On building a sustainable business

I try lots of different web services. (You probably do too.) The key difference in making it from the “tried it once, didn’t try it again” or the “hmmm. didn’t get it” to the moment where you decide, “yes, this solves a problem that I have, and yes, I’m willing to pay for it” is that somehow the new thing becomes a habit. Building a sustainable business means creating more habits, or at the very least convincing someone that your solution to the habit is better than the other guy’s (or gal’s) solution that they could choose.

BJ Fogg, a behavioral expert, talks in the following video about the three things that make up a habit: motivation (why would your prospective user want to do what you want them to do), ability (can the user do what you want them to do), and trigger (is there an internal or external signal that starts the action).

Here’s Fogg describing what he means in the context of asking internet users to follow a behavior:

So building a sustainable business means not only understanding your users and getting the thing (or things) that make them successful, it’s also meeting them where they are at and delivering an overall experience that helps them create a habit, complete that habit, and prompt them to re-enter the cycle. (Oh yeah, and ideally you need them to pay for the privilege.)

Many successful businesses reach the stage of building a successful habit and aren’t able to monetize the user directly because they weren’t focused on understanding why the user (or you or I) might want to try the service in the first place … and then unlock actual value that they would trade for money. Sounds simple, right (and of course, if it were really simple more businesses would be doing it.) At its core building a sustainable business requires you to examine what the user wants, what utility (or joy) they might get out of your product or service, and focus on achieving that as an everyday task. Building features is cool; building user habits builds a successful, sustainable business.

How mobile data anywhere changes behavior

I’m writing this post from the comfort of an armchair. I could be anywhere, and that fact is fundamentally changing my behavior by allowing me to get more done from anywhere (even when there is no data). The enabling device? The iPhone.

Big deal, you say. You could make and take calls from almost anywhere before, and mobile data allowed you to use the web on a BlackBerry. So what’s different? First, the iPhone makes me smarter everywhere I go. Second, even though it’s a portal that allows me to buy instantly, the iPhone allows me to hold off on impulse purchases in person. And finally, this mobile computer is future-proofed by the ability to download an application for almost anything.

iPhone makes me smarter, and not only because it gives me instant access to the tools I normally find on my desktop. When I need to know the answers to simple questions (what’s the weather? Where’s my bus?) I get actionable information, updated on the fly. When I need to know information about a colleague or new contact, Gist or LinkedIn is only a few clicks away. I don’t have to worry about keeping 5-7 items in my short-term memory, and can better focus on learning new things.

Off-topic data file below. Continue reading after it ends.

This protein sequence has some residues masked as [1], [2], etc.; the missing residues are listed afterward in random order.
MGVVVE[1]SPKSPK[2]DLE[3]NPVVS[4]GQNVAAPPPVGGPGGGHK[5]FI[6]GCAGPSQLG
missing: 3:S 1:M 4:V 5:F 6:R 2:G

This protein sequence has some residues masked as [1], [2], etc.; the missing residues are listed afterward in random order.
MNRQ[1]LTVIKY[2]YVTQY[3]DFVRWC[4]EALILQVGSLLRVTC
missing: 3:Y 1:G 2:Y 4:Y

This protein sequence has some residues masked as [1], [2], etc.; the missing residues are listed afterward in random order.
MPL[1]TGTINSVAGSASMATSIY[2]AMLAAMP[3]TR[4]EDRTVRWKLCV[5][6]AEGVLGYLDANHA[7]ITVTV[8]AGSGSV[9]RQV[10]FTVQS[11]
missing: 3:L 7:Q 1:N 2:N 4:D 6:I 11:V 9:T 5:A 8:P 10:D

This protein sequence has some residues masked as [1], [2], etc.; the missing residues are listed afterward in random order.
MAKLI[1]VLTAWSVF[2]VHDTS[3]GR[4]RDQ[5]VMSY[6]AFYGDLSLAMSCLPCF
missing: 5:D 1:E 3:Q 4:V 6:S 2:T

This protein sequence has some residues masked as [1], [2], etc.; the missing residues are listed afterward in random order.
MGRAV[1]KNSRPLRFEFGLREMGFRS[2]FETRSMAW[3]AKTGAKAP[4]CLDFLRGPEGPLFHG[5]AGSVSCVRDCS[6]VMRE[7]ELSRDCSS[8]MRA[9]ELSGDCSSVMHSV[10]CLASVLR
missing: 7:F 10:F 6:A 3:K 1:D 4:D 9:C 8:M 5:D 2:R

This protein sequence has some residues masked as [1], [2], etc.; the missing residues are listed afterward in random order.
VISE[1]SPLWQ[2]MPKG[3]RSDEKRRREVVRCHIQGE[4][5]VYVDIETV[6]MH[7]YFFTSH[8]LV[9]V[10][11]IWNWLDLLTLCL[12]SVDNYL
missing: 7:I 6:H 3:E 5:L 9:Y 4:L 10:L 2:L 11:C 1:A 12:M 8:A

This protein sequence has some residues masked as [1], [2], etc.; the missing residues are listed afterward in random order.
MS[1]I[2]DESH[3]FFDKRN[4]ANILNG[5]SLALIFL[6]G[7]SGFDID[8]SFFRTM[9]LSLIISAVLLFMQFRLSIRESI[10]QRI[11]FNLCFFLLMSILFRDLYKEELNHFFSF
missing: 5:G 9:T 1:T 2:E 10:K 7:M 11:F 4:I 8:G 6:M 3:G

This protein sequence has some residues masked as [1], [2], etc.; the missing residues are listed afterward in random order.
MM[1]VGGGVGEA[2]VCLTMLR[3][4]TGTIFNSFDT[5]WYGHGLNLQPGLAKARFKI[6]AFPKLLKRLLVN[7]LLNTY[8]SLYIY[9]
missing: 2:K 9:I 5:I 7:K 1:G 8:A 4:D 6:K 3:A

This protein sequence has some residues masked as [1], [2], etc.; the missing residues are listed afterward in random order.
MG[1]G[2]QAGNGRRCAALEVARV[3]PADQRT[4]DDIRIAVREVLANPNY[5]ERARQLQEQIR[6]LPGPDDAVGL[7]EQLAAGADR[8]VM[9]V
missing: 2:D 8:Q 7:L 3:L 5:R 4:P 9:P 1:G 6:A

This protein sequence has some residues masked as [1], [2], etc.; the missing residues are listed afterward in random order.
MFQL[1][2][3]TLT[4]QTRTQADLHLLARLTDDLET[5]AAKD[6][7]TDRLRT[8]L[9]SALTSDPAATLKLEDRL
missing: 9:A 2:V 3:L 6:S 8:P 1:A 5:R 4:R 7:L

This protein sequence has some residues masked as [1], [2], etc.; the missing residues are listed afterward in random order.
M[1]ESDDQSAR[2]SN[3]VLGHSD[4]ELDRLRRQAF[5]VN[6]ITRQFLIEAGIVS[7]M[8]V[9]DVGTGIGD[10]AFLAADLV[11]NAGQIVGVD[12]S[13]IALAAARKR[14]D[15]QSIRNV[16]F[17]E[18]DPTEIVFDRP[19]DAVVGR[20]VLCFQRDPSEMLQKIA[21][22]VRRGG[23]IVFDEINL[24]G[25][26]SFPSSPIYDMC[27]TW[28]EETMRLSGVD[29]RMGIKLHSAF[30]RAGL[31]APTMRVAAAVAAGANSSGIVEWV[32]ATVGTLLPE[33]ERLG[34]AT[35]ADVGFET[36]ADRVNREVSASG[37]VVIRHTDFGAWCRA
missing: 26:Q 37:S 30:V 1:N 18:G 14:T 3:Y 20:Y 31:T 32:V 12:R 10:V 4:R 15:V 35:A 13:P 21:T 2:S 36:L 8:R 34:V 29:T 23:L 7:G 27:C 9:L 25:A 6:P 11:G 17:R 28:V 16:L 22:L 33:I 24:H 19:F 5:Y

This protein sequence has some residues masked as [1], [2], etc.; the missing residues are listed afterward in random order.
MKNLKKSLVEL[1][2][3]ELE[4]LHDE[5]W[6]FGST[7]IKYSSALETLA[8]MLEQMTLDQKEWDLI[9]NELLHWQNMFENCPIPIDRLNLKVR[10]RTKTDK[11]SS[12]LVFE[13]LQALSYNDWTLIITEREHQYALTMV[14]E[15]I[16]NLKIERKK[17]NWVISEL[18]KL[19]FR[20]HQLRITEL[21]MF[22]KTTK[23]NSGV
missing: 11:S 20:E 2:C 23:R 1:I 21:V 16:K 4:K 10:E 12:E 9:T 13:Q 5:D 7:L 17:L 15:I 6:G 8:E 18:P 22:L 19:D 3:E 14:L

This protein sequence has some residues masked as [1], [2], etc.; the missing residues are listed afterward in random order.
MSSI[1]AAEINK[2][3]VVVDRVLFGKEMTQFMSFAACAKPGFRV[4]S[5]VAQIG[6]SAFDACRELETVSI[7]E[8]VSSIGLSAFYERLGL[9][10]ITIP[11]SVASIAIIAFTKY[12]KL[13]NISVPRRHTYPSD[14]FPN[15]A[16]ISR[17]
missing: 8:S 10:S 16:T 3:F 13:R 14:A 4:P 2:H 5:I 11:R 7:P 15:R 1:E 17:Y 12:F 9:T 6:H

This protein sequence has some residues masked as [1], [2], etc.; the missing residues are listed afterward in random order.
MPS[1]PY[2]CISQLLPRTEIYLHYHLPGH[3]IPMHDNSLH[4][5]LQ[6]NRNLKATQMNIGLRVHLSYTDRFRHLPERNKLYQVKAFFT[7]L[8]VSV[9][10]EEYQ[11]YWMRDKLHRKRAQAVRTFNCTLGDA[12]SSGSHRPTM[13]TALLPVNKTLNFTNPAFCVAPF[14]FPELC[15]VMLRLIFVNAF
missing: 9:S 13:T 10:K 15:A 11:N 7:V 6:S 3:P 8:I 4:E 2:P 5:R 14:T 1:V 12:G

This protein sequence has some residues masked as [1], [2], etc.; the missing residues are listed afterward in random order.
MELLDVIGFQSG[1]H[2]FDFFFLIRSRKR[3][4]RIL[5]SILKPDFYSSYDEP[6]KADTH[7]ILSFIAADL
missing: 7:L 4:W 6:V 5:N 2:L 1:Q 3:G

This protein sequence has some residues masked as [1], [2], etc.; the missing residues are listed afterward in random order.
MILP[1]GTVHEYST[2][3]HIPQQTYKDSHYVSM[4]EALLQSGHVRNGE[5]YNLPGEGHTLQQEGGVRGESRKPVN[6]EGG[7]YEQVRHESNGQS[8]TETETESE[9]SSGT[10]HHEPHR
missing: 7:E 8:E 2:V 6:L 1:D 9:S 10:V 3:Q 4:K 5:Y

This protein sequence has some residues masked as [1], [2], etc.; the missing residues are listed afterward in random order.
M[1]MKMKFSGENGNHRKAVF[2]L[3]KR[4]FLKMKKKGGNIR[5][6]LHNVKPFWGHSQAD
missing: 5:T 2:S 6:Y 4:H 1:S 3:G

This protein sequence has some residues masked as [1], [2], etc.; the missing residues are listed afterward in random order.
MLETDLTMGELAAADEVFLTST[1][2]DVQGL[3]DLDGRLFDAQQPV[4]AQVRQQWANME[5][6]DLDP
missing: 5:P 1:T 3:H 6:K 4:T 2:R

The app store allows me to buy songs, movies, and applications immediately. So how could it paradoxically allow me to put off an impulse purchase as well? By allowing me to take my current behaviors and maximize them. I like using the King County Library System because I can read recent books for free. But I don’t always know what the newest, most topical books are without subscribing to an e-book list or reading book reviews. Enter iPhone to change my habits: I can now spend an hour at the local Barnes & Noble, finding books and adding them to my holds list on the KCLS web site. Before mobile browsing, I would have bought some of these books and not had an alternate way to try before I buy. A similar analogy happens with hard goods, where I can look up the price of an item while I am in the store and save a trip to another store (true mall lovers may argue this point disrupts the ideal shopping experience, but I beg to differ).

Finally, the iPhone is future-proofed. I’m carrying around a computer with me, and the App Store tells me when I have updates to existing applications. I also get to tap into the collective efforts of thousands of developers who are optimizing applications for the mobile platform, and specifically for the design experience and multi-touch features of the iPhone.

The iPhone has changed my behavior and enables me to do more from everywhere. Fanboy, you say — why is iPhone any better than the other data-enabled smartphone — and why does it matter? I say it matters because my friends and colleagues who don’t use new web applications because it takes a lot of effort to learn new things are trying new things on the iPhone, from new places. The design metaphor and learning style that iPhone suggests also provides Apple with a clear competitive advantage when launching new products. iTablet, here we come.

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